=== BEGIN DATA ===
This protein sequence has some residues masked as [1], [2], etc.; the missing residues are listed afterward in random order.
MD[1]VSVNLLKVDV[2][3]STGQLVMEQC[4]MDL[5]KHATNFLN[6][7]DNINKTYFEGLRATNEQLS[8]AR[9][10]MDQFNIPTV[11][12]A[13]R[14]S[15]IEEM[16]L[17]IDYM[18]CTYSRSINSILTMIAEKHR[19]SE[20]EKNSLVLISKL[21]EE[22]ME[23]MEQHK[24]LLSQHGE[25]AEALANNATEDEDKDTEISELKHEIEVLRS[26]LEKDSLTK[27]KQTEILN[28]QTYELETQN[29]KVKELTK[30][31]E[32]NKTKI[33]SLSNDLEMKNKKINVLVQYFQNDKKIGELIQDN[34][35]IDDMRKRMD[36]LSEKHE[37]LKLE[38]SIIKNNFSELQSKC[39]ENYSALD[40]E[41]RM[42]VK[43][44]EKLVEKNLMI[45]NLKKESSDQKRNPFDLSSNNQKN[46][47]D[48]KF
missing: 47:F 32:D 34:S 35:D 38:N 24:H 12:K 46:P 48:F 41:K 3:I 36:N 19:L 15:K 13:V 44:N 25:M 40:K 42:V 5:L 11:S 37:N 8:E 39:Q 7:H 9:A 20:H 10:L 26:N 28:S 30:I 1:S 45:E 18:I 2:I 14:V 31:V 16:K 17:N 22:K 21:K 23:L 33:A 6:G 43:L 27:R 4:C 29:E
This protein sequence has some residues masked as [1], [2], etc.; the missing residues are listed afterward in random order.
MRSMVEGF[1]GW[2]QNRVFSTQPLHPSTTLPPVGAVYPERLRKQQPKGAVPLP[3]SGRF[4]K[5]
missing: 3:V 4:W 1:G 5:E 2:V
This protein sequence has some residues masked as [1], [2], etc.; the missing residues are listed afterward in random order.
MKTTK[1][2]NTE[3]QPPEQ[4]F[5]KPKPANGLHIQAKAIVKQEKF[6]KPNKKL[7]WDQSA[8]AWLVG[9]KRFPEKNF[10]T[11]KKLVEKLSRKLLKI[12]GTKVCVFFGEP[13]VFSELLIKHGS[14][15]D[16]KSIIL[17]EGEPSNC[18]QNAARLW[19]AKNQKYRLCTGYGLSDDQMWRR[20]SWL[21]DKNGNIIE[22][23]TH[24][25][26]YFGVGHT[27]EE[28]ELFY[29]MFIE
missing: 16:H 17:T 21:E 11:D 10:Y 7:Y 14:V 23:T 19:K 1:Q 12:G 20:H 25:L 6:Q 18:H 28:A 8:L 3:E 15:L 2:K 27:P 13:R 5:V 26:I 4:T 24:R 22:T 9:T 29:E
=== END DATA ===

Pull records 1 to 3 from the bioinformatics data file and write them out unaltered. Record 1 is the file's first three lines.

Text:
This protein sequence has some residues masked as [1], [2], etc.; the missing residues are listed afterward in random order.
MD[1]VSVNLLKVDV[2][3]STGQLVMEQC[4]MDL[5]KHATNFLN[6][7]DNINKTYFEGLRATNEQLS[8]AR[9][10]MDQFNIPTV[11][12]A[13]R[14]S[15]IEEM[16]L[17]IDYM[18]CTYSRSINSILTMIAEKHR[19]SE[20]EKNSLVLISKL[21]EE[22]ME[23]MEQHK[24]LLSQHGE[25]AEALANNATEDEDKDTEISELKHEIEVLRS[26]LEKDSLTK[27]KQTEILN[28]QTYELETQN[29]KVKELTK[30][31]E[32]NKTKI[33]SLSNDLEMKNKKINVLVQYFQNDKKIGELIQDN[34][35]IDDMRKRMD[36]LSEKHE[37]LKLE[38]SIIKNNFSELQSKC[39]ENYSALD[40]E[41]RM[42]VK[43][44]EKLVEKNLMI[45]NLKKESSDQKRNPFDLSSNNQKN[46][47]D[48]KF
missing: 47:F 32:D 34:S 35:D 38:N 24:H 12:K 46:P 48:F 41:K 3:I 36:N 19:L 15:K 13:V 44:N 25:M 40:K 42:V 5:L 11:S 37:N 8:E 39:Q 7:H 9:A 20:H 10:L 26:N 28:S 30:I 1:S 45:E 18:I 2:I 14:V 31:V 16:K 17:N 22:K 21:K 23:L 33:A 6:G 43:L 27:R 4:C 29:E
This protein sequence has some residues masked as [1], [2], etc.; the missing residues are listed afterward in random order.
MRSMVEGF[1]GW[2]QNRVFSTQPLHPSTTLPPVGAVYPERLRKQQPKGAVPLP[3]SGRF[4]K[5]
missing: 3:V 4:W 1:G 5:E 2:V
This protein sequence has some residues masked as [1], [2], etc.; the missing residues are listed afterward in random order.
MKTTK[1][2]NTE[3]QPPEQ[4]F[5]KPKPANGLHIQAKAIVKQEKF[6]KPNKKL[7]WDQSA[8]AWLVG[9]KRFPEKNF[10]T[11]KKLVEKLSRKLLKI[12]GTKVCVFFGEP[13]VFSELLIKHGS[14][15]D[16]KSIIL[17]EGEPSNC[18]QNAARLW[19]AKNQKYRLCTGYGLSDDQMWRR[20]SWL[21]DKNGNIIE[22][23]TH[24][25][26]YFGVGHT[27]EE[28]ELFY[29]MFIE
missing: 16:H 17:T 21:E 11:D 10:Y 7:Y 14:V 23:T 19:K 1:Q 12:G 20:H 25:L 6:Q 18:H 28:A 8:L 3:E 15:L 2:K 27:P 13:R 5:V 26:I 4:T 24:R 22:T 9:T 29:E